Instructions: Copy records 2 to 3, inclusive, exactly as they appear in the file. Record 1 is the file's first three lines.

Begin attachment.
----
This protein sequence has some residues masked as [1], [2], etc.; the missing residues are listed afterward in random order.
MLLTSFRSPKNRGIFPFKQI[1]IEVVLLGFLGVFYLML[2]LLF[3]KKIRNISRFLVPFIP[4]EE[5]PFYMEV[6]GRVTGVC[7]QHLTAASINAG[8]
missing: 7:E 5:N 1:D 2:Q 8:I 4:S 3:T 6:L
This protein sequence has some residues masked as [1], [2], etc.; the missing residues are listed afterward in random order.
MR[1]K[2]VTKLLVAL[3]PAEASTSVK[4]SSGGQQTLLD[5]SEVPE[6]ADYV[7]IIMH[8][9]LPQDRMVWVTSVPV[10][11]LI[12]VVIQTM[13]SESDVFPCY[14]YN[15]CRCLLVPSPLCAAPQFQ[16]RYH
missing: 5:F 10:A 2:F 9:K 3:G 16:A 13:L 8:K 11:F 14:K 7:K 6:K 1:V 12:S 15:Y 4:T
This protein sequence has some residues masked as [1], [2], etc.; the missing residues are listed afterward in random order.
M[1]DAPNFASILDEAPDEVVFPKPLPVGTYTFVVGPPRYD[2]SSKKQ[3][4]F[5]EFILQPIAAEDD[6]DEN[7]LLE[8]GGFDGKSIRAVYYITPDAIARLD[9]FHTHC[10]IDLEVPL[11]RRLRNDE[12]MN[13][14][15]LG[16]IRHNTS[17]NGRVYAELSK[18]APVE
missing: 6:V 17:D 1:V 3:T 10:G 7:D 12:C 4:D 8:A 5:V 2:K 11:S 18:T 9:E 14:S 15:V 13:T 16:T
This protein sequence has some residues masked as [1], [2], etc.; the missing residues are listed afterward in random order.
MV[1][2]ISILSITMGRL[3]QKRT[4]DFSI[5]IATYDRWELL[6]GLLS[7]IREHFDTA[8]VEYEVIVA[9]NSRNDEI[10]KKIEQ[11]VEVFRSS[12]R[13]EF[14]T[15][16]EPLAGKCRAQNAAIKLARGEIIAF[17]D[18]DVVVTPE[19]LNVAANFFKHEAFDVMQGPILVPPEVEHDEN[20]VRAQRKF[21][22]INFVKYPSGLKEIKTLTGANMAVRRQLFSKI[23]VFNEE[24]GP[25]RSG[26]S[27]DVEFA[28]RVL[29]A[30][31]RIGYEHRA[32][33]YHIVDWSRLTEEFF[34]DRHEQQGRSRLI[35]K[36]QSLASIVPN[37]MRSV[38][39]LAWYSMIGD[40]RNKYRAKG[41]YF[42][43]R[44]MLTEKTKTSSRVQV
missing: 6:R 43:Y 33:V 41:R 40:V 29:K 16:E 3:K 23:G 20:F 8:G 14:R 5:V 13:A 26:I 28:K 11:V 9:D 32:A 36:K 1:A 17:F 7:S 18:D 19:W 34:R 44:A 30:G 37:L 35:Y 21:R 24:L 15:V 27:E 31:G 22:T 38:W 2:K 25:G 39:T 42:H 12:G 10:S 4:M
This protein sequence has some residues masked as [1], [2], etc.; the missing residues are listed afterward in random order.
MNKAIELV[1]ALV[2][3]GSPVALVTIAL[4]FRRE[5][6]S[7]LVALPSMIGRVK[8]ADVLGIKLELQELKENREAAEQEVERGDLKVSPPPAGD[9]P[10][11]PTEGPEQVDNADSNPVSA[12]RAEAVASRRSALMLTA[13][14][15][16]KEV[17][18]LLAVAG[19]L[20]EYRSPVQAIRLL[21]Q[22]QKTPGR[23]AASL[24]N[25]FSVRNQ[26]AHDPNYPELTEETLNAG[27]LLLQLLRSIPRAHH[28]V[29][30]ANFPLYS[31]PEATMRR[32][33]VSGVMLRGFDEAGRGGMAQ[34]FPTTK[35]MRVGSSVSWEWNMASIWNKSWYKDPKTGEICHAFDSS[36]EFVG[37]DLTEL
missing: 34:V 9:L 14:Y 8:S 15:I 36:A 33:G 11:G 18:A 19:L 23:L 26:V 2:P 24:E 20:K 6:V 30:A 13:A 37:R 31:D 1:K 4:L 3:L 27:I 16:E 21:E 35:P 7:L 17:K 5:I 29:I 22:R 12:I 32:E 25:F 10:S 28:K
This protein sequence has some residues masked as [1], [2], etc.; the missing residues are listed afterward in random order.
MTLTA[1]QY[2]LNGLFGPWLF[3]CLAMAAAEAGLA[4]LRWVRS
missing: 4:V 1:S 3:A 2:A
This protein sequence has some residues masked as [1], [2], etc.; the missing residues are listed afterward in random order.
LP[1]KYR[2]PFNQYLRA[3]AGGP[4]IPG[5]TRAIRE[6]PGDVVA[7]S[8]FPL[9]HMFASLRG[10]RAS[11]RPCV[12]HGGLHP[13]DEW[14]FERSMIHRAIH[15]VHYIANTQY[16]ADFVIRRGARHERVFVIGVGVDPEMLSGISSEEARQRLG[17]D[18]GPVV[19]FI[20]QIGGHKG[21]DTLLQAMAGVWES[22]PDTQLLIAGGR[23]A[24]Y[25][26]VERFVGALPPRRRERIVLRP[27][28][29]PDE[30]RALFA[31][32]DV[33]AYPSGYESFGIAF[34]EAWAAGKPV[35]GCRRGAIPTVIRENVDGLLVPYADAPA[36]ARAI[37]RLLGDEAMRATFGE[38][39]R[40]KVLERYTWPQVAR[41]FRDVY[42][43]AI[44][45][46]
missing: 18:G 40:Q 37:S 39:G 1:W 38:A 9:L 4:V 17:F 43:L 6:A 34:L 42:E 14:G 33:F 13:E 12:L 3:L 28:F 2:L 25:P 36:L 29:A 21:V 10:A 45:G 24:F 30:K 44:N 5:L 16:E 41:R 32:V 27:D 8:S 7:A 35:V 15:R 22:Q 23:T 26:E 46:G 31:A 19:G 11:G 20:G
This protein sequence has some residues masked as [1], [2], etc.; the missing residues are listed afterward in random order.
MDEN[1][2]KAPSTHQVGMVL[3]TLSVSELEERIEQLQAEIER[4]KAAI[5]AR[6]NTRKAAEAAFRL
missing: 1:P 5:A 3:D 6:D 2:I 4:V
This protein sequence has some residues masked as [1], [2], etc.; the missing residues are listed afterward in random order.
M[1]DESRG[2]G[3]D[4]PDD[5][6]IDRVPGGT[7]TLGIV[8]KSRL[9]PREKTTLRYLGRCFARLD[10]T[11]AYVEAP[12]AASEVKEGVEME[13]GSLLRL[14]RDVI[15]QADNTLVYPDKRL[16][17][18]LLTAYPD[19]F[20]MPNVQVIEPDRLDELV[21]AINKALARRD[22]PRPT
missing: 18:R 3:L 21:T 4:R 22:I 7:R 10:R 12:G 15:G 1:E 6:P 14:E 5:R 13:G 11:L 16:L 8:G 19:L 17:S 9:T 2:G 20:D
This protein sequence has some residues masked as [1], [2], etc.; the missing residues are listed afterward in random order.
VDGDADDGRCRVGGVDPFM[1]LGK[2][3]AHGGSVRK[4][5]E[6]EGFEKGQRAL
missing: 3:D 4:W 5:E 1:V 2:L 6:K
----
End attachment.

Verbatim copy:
This protein sequence has some residues masked as [1], [2], etc.; the missing residues are listed afterward in random order.
MR[1]K[2]VTKLLVAL[3]PAEASTSVK[4]SSGGQQTLLD[5]SEVPE[6]ADYV[7]IIMH[8][9]LPQDRMVWVTSVPV[10][11]LI[12]VVIQTM[13]SESDVFPCY[14]YN[15]CRCLLVPSPLCAAPQFQ[16]RYH
missing: 5:F 10:A 2:F 9:K 3:G 16:A 13:L 8:K 11:F 14:K 7:K 6:K 1:V 12:S 15:Y 4:T
This protein sequence has some residues masked as [1], [2], etc.; the missing residues are listed afterward in random order.
M[1]DAPNFASILDEAPDEVVFPKPLPVGTYTFVVGPPRYD[2]SSKKQ[3][4]F[5]EFILQPIAAEDD[6]DEN[7]LLE[8]GGFDGKSIRAVYYITPDAIARLD[9]FHTHC[10]IDLEVPL[11]RRLRNDE[12]MN[13][14][15]LG[16]IRHNTS[17]NGRVYAELSK[18]APVE
missing: 6:V 17:D 1:V 3:T 10:G 7:D 12:C 4:D 8:A 5:V 2:K 11:S 18:T 9:E 14:S 15:V 13:T 16:T